If you are a woman then try to dress modestly unless you are going to a rave party in Mumbai. Most Indians are conservative by western standards and they might be offended if they see you in revealing clothes. Why not impress them and wear a salwar kameez. If you really wanted to flatter them then you can wear the saree. Here’s how to wear the saree.
Did you know that cow dung is still used in rural India for cooking? In fact, when I visit my grandparent’s home in the village (Bihar), I still see my relatives using it. If you are thinking that these poor lots are still living in the dark ages, you’ll be surprised how progressive some of these village people are.
In fact, India has produced the best civil servants, doctors and engineers in these very villages. Poor they may be, but the culture of India lies in these very villages. But then, that’s a different story altogether. Let’s talk bull sh*t for the time being.
The Hindu holy man called “sadhu” seen in this picture seems to be smoking a chillum. A chillum is a smoking device invented in India used to smoke cannabis, charas or hashish. Cannabis (often called the bhang or ganja) is illegal in India however the use of this drug is so ingrained in the culture of India that is difficult to ban it completely. You can read more about Bhang here.
This is a ritual that would terrify most mothers. The worshippers at the shrine of Baba Sheikh Umar Saheb Dargah at the “Musti village” in the district of Solapur, in the state of Maharashtra, Western India have been carrying out this tradition to bring good luck and health to the child. If you want to see this ritual, you must visit Solapur, in the state of Maharashtra on the first of May. The tradition is also carried out in other parts of the state where the babies are tossed off the roof of temple roofs. The people of this village have been practising this for about 500 years. In Bijapur, 550 km west of Bangalore, similar practice is carried out where children between 8 months to 5 year olds are thrown from temple tops.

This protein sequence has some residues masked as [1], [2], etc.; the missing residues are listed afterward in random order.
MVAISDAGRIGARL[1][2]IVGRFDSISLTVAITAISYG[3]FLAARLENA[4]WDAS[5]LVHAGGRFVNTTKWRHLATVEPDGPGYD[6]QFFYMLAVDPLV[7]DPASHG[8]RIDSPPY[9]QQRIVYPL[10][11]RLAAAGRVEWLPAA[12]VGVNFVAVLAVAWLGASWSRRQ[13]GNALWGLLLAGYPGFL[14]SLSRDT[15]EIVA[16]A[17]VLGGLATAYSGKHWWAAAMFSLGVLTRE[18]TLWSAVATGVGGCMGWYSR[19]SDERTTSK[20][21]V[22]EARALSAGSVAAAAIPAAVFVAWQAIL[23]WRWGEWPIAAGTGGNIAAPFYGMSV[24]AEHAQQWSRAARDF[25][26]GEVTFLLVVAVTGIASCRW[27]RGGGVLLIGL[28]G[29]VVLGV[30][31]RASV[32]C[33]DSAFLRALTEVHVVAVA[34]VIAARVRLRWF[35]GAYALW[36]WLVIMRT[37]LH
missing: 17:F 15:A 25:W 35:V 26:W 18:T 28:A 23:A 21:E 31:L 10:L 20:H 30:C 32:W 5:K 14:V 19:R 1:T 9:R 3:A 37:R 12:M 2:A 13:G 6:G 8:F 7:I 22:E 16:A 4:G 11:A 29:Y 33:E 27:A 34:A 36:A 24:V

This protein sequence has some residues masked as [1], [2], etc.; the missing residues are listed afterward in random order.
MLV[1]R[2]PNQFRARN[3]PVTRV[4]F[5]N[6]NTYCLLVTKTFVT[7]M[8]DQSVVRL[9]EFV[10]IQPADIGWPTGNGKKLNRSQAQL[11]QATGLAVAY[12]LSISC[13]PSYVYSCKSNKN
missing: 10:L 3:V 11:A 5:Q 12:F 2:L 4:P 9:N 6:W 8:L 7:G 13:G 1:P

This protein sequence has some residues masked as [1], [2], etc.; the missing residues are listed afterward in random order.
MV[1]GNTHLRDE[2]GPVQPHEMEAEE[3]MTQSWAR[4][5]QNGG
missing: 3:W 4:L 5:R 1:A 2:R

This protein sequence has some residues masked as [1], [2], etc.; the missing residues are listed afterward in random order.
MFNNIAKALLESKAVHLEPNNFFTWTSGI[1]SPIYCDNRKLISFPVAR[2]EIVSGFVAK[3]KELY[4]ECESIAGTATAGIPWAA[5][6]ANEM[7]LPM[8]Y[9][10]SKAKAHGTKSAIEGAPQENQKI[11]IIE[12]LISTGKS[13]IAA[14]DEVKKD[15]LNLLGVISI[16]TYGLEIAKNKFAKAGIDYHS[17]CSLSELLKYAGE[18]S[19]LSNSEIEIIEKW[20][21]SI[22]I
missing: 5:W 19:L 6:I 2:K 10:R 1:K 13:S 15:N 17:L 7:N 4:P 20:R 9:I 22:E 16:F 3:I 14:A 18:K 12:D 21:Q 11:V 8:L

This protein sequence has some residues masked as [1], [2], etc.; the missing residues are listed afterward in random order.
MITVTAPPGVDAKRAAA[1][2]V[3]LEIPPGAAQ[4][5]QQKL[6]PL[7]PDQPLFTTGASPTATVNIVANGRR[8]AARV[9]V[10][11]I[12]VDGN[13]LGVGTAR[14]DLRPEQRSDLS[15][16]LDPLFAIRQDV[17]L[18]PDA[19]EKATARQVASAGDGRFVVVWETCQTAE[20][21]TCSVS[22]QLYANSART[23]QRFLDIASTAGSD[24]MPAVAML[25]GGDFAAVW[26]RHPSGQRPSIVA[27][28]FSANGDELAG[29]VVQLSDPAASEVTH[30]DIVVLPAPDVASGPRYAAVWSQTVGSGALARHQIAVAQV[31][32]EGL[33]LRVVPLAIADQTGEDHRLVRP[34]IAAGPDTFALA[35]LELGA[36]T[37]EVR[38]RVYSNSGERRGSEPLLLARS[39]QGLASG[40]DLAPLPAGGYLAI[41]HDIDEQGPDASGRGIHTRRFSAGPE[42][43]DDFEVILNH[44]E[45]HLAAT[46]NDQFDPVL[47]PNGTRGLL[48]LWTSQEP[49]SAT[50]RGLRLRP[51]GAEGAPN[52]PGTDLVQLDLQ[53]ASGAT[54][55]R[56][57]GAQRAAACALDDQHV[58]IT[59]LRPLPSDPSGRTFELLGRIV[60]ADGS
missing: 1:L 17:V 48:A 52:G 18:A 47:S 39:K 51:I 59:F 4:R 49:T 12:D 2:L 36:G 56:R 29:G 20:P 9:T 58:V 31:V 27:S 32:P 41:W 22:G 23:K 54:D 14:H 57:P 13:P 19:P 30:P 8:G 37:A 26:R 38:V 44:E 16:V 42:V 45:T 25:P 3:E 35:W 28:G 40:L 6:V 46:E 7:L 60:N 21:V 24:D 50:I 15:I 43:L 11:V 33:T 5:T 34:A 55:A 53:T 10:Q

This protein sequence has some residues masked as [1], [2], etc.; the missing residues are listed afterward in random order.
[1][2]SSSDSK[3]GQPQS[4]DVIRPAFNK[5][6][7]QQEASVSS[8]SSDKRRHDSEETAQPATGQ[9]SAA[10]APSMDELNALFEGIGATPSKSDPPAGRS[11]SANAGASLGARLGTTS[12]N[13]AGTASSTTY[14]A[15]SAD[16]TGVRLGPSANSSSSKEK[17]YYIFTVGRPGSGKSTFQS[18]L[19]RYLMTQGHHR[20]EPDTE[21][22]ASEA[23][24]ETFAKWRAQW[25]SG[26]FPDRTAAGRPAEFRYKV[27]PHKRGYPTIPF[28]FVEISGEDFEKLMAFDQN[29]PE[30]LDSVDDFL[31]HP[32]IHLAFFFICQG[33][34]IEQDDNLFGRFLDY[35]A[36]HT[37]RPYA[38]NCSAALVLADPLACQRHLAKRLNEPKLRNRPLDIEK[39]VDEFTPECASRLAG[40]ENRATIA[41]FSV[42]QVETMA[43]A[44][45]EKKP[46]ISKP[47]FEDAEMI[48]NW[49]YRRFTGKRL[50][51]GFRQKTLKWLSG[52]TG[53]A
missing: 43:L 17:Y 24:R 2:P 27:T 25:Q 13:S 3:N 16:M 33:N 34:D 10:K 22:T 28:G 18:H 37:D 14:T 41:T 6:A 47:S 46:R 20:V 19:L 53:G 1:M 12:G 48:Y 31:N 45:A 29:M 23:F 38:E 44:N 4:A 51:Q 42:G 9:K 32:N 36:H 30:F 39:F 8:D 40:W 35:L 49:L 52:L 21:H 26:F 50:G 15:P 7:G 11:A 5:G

Have you ever wondered why Indian women are shy?
I think they are shy because they are told from a young age not to associate with boys. I hardly talked to boys as I went to Catholic convent school and then all women’s college. However, we aren’t shy with our family members, just other people. The shyness goes away after a while. But not all Indian women are shy, it’s all about family culture and how an Indian girl is brought up.
Did you know that India has a very vibrant Film Industry? It is considered as the biggest film industry in the world. So much so that, India’s film industry has been popularly dubbed as Bollywood. Although the main language in which the movies are produced is Hindi, almost every regional language of India has its own mini film industry catering for their respective areas.
Most of the Hindi films are produced in Mumbai or previously Bombay, the capital of the famous Maharashtra state of India. It is here that most of the movies are made and where most of the studios are situated apart from cities of Chennai and Kolkata.
Namaste is a popular greeting in India, Nepal and countries where Hindu population are in large numbers. Like Arabic ‘Salam Aleikum’ or Spanish ‘Adios’, ‘Namaste’ crosses the boundaries of language and region. Irrespective of your location inside India or Nepal, people will know your intentions are not bad if you join your hands and greet them by saying ‘Namaste‘.